• fetch - requests data usually network requests, for example fetchPosts
  • remove - removes something from somewhere, for example removeFilter
  • delete - completely remove the existence, for example deletePost
  • compose - creates new data from existing data, for example composeDisplayAddress(place, area, pincode)
  • handle - handles action, for example handleButtonClick

Context - It is the expected data type that a function operates on, such as:

Things to keep in mind during function and variable naming:

  • The name should be intuitive and descriptive
  • Avoid contractions or abbreviations that are confusing
  • Avoid context duplication
  • Pay attention to singular and plural names

Bad Example:

const isExtraServicesSelected = lodash.difference(inquiry.origin.services, originServices).length > 0;

Good Example:

const hasExtraServicesSelected = lodash.difference(inquiry.origin.services, originServices).length > 0;

Bad Example:

const orgModules = orgConfig.modules;

Good Example:

const organisationModules = organisationConfig.modules;

Bad Example:

class country {
 this.country_name = ‘’
}

Good Example:

class country {
 this.name = ‘’
}

Our previous post on clean coding covers the function and variable naming practices with detailed examples and can be read for a better understanding.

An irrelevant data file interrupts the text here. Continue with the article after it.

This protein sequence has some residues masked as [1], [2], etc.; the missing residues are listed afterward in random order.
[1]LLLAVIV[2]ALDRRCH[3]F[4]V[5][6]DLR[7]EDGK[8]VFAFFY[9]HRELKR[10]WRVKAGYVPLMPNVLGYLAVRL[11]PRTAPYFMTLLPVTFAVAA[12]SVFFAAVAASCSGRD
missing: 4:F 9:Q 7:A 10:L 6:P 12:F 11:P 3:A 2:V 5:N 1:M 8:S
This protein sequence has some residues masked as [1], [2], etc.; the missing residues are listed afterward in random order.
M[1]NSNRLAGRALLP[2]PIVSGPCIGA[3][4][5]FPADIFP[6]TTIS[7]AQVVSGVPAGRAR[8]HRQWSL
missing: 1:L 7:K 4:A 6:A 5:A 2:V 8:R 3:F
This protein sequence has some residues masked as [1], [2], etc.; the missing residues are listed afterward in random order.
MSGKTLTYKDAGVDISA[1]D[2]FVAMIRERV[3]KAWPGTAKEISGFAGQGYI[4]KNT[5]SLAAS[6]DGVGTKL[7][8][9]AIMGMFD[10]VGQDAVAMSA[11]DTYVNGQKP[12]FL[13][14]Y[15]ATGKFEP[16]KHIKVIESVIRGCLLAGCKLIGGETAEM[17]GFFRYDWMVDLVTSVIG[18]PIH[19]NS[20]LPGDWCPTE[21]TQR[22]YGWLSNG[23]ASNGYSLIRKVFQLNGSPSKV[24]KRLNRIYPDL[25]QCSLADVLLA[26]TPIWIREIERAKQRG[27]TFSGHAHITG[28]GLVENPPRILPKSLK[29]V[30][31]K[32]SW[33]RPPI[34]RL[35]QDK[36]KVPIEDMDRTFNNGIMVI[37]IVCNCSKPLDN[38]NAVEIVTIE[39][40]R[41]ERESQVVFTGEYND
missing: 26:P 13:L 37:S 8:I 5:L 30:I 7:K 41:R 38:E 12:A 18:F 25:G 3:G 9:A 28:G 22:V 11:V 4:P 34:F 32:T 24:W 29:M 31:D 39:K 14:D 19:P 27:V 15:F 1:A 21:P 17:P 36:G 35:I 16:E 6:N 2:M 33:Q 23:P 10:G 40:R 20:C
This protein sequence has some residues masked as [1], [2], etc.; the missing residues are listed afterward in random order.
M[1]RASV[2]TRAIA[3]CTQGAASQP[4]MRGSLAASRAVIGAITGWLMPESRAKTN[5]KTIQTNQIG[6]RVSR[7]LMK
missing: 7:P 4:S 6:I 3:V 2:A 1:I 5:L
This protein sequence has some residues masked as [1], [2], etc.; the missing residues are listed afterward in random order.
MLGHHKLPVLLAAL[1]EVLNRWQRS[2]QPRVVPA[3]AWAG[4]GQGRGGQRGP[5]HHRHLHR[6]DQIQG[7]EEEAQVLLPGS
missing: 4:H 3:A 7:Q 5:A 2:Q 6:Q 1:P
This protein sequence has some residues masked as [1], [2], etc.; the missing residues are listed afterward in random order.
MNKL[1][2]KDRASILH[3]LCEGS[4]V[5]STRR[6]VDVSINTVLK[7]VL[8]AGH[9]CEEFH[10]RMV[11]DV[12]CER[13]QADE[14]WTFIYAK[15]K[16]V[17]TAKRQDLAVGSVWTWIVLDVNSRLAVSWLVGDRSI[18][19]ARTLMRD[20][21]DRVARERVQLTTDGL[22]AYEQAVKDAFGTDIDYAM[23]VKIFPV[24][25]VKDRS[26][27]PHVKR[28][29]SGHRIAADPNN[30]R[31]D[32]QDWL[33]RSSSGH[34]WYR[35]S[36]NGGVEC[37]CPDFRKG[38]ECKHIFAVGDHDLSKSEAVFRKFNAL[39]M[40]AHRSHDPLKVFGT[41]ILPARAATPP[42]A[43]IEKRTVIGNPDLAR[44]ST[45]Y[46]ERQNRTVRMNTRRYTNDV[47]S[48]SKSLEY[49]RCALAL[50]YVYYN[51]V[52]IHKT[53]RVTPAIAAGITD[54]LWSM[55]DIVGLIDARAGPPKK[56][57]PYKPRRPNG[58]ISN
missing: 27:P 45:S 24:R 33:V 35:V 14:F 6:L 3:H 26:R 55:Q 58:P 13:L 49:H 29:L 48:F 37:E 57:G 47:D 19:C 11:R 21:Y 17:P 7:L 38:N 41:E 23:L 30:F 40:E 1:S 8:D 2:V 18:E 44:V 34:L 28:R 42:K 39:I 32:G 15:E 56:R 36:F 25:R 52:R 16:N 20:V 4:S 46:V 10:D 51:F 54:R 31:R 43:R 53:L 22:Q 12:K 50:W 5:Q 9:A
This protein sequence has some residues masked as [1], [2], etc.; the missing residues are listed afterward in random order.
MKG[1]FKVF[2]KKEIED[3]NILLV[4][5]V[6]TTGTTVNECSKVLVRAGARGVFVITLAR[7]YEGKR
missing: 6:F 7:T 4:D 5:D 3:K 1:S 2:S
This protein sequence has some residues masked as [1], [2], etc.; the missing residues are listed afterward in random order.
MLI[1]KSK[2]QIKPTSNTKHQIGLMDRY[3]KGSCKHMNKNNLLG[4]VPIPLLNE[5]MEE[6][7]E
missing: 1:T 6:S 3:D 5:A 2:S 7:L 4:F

Results: Paving the Way Towards Code Excellence

Future-proofing the entire codebase is a gradual and continuous process.

At Shipsy, we created a robust, reliable, and thorough engineering handbook for driving clean coding practices. With a renewed focus on better design and maintainable code, we are moving towards a well-established development organization culture that motivates all of us to work smarter and better.

Explore careers at Shipsy to be a part of our consistently improving and innovation-oriented developer community.

Acknowledgments and Contributions

As an effort towards consistent learning and skill development, we have regular “Tech-A-Break” sessions at Shipsy where our team members exchange notes on specific ideas and topics. Contributions: Sahil Arora, Viraj Shah